Jim's Marketing Blog

Marketing tips & ideas to help you grow your business, by Jim Connolly

7 Simple tips to make your marketing more powerful

Marketing tips, marketing advice

Communication is one of the most overlooked and underrated skills in business. It’s often seen as a soft skill… something that’s useful, but not essential.

I disagree.

The business owner who is unable to communicate her vision, is likely to struggle just as much as the business owner who has no vision. That’s why as business owners, we need to continuously improve our communication skills.

Some tips for better marketing communication

When seeking to share an idea, whether spoken or written, you may find the following tips useful:

  1. Research your audience.
  2. Think of the core points you want to make. List them in order.
  3. Stay on track, by following the list.
  4. Use as few words as required. Brevity is priceless. Too many words can dilute the power or impact of your message.
  5. Avoid buzz words. Use plain speaking whenever possible.
  6. Understand that volume is seldom the problem. A bad message amplified, is still a bad message!
  7. When people respond, listen, really listen, to their feedback. Look for common misunderstandings and adjust your message to avoid them recurring.

In short: When we have something worth saying, it pays to know how to say it (or write it), as effectively as possible.


Jim Connolly

I help small business owners make massively more sales and boost their profits. To see how I can help you and your business, read this.


  1. That’s a good lost already but I’d add this.

    If you’re giving a talk don’t use bullet points for your slides. They are dull and force everyone to take the same notes as people seem to write them down.

  2. I’d go even further and say try to ‘lose’ power point altogether! I never use it when speaking now as your audience will be watching the screen and not you and you lose that vital sense of communication and connection with them. But I’ll accept that photos could work…
    Cheers Jim!

  3. I’d add this tip for written communication. Practice, by writing as often as you can.

    What do you think, Jim?

  4. Great list, Jim. I know we all agree that communication goes far beyond giving presentations.

    I communicate every day with customers and potential customers….by phone! I find that smiling as I communicate with them carries an extra ounce of friendliness in my words. And I’m convinced friendliness breeds trust and believability.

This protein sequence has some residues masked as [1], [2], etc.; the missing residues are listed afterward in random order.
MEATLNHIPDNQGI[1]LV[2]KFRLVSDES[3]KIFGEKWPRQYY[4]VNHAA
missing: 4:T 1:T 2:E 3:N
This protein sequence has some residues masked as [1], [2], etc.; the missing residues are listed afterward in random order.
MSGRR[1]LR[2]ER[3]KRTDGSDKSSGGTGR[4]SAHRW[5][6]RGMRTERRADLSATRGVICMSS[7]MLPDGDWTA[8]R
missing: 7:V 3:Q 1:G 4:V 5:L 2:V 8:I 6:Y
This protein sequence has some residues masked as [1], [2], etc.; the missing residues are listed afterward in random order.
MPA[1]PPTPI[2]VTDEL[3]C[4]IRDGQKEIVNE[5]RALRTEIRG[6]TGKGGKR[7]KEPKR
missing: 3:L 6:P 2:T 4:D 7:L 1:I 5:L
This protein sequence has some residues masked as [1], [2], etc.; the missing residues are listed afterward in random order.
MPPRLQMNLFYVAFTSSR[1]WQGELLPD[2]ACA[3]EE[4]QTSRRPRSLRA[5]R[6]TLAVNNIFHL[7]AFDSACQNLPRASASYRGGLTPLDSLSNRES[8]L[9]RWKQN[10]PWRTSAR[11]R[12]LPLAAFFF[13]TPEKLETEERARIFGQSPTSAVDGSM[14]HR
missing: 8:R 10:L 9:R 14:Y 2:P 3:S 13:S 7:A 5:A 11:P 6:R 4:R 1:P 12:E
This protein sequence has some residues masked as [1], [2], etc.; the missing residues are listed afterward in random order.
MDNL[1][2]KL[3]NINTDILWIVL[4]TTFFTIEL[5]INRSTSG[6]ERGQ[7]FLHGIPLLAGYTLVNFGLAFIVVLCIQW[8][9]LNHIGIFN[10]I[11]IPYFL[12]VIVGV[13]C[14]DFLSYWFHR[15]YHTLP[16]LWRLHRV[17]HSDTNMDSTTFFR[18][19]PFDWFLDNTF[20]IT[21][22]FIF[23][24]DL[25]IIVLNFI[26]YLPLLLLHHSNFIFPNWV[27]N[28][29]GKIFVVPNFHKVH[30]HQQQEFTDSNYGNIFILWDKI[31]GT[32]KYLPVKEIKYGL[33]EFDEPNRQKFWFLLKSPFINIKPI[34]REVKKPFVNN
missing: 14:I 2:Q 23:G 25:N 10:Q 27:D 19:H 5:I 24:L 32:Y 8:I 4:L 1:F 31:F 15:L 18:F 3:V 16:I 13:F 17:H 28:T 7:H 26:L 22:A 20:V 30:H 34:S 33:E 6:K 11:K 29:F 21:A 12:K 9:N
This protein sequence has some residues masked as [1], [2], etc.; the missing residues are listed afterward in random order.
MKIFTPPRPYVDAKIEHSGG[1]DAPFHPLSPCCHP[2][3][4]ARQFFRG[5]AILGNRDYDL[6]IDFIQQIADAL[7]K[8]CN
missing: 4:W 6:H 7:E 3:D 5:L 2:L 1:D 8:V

5. Hi David. I remember when I started out in sales and marketing, in the mid 1980′s, being told to smile and dial.

    The phone can be an effective communication tool, for those committed to learning how to communicate verbally, with no visual feedback. Thanks for the comment.

  6. Cant help but agree with people take on PP presentations. People switch off very quickly – action and remembering is in ‘doing’. I like to ‘walk’ people through problems in steps – this way I find they remember it more and get a more valued education.


    • Hi John. You make a good point. Someone once told me he’d attended a seminar where the speaker put lots and lots of notes on power point. He said the speaker may as well have emailed the slides to the delegates and everyone could have saved a day’s travelling.

      You’re right – there needs to be that human connection; especially if you want people to retain what you have shared. Thanks for the feedback.

  7. My 3 points are:

    Here’s what I got…

    Here’s what it will do for you…

    Here’s what to do next…

    Hope this helps.

  8. Nice tips Jim communication does improves marketing or any business. Thankyou for sharing it.

  9. Research your content. Document your main ides to make them trustworthy.
    Be opened and relaxed. Nobody likes a grumpy interlocutor.
    Try, as you can, to be funny. Include a few jokes in your presentation.
    Leave the door opened for interventions. I personally hate arrogant speakers/writers.

    • Some great suggestions there, Alexandra. I especially agree with you about arrogance. It’s a bad idea in any area of business, but especially so when trying to communicate. Thanks for the feedback.

  10. great points. I was actually going to deliver a seminar and these points will be helpful.
    I wanted to add one point, that making our audience interactive with us will make a nice environment.

    • Hi Karan. I agree, it makes a huge difference if you get the audience involved with what you are saying, through participation. Thanks for the feedback, sir.

  11. I really resonate with your point about listening to your audience Jim. This helps to find out precisely what your customer is looking for.

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